Thursday 22 February 2018

Five Britons killed in Canadian whale boat tragedy

Coast Guard crew arrive at a dock in Tofino, Canada, following a search and rescue operation (Chad Hipolit/The Canadian Press via AP)
Coast Guard crew arrive at a dock in Tofino, Canada, following a search and rescue operation (Chad Hipolit/The Canadian Press via AP)
A whale watching boat with 27 aboard has sunk off Vancouver Island

Five British nationals died when a whale watching boat with 27 people on board sank off Vancouver Island.

One person is still missing and the rest were rescued, some by members of the local aboriginal community who rushed to the scene.

The vessel made a mayday call late on Sunday afternoon on a calm, clear and sunny day off the tourist community of Tofino - a popular destination for whale watchers, the Joint Rescue Coordination Centre said.

The cause of the sinking remains a mystery.

British Foreign Secretary Philip Hammond confirmed in a statement that the five killed were UK nationals.

He said consular officials in British Columbia were supporting family members of those who died.

"My thoughts are with the family and friends of all those affected by this terrible accident," Mr Hammond said.

A search by the rescue agency staffed by Canadian military and Coast Guard personnel concluded late on Sunday with 21 rescued and one person missing, said Lt.-Cmdr Desmond James, a spokesman for rescue agency.

The Royal Canadian Mounted Police will take over the search for the missing person.

Boats from the nearby Ahoushat First Nation arrived first on the scene, said aboriginal Councillor Tom Campbell.

He was on the waterfront and watched as rescuers brought several survivors ashore. He said his cousin pulled at least eight people from the water onto a boat.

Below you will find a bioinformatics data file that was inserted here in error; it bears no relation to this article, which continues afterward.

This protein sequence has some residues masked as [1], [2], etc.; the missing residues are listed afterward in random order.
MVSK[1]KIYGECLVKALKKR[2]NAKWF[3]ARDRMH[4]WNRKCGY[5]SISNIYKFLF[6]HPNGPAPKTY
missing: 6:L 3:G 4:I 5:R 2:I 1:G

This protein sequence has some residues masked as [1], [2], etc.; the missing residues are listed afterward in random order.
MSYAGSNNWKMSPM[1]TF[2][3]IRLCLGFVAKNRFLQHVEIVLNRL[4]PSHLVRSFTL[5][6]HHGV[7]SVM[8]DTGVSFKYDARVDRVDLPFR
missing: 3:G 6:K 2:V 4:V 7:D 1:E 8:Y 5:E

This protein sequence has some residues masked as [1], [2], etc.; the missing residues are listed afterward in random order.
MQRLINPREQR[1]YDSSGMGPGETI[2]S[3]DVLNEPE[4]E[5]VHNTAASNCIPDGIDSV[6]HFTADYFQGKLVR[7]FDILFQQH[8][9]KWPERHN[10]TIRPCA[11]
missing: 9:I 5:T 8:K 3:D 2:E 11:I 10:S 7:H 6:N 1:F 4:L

The boat, the 20-metre Leviathan II, was partially submerged eight nautical miles west of Tofino.

Canadian Prime Minister-designate Justin Trudeau thanked all those who participated in the rescue effort and offered his condolences to the victims and their families.

"I know firsthand of this coastal area's natural beauty and the many people who visit here from all around the world," said Mr Trudeau, who won Canada's national elections last week.

"My thoughts and prayers are with the passengers, the crew, and their families at this most difficult time. We will continue to offer them support in the days ahead."

Many of the survivors were taken to Tofino General Hospital and some were already discharged Sunday night, said Valerie Wilson, a spokeswoman for the Vancouver Island Health Authority.

Canada's Transportation Safety Board said it was investigating the boat's sinking.

Mr Campbell described the condition of survivors. "Their looks tell the whole story," he said. "You can't describe looks on people that are lost. They look totally lost - shocked and lost."

Sheila Simpson said she was strolling on the dock with her husband when rescue boats roared up carrying people from the whale watching vessel.

"One didn't make it," said Mrs Simpson about a man whose body was covered by a blanket.

Mrs Simpson, who was in Tofino visiting a friend, said she tried to comfort some of the survivors as they stood on the dock awaiting transport to hospital or to their hotels.

"They were in absolute shock," she said. "You could see it in their eyes."

Tofino's mayor commended residents for their quick aid in the rescue effort.

"Everybody's heart is just breaking for what's going on here and wanting to be as helpful as possible," Josie Osborne said.

It wasn't the first fatal accident on the whale watching company's record. In 1998 one of its vessels capsized during an excursion, sending all four people on board into the water. The operator and a passenger died.

Tofino fishing guide Lance Desilets said at least 12 rescue boats were already out on the water when he arrived to respond to the call for help.

"I saw a lot of personal belongings, a long diesel slick and the top 10 feet of the Leviathan II sticking out of the water," Mr Desilets said. "It's a sad day for our community."

Joe Martin, a member of the Tal-o-qui-aht tribe, was near the dock when rescue boats went out.

The ship was on the far side of Vargas Island in Clayoquot Sound, an area that Mr Martin said can get really rough, but was not on Sunday.

"It wasn't even blowing hard," he said. "This is the largest boat in Tofino and I was really surprised that it went down."

Press Association

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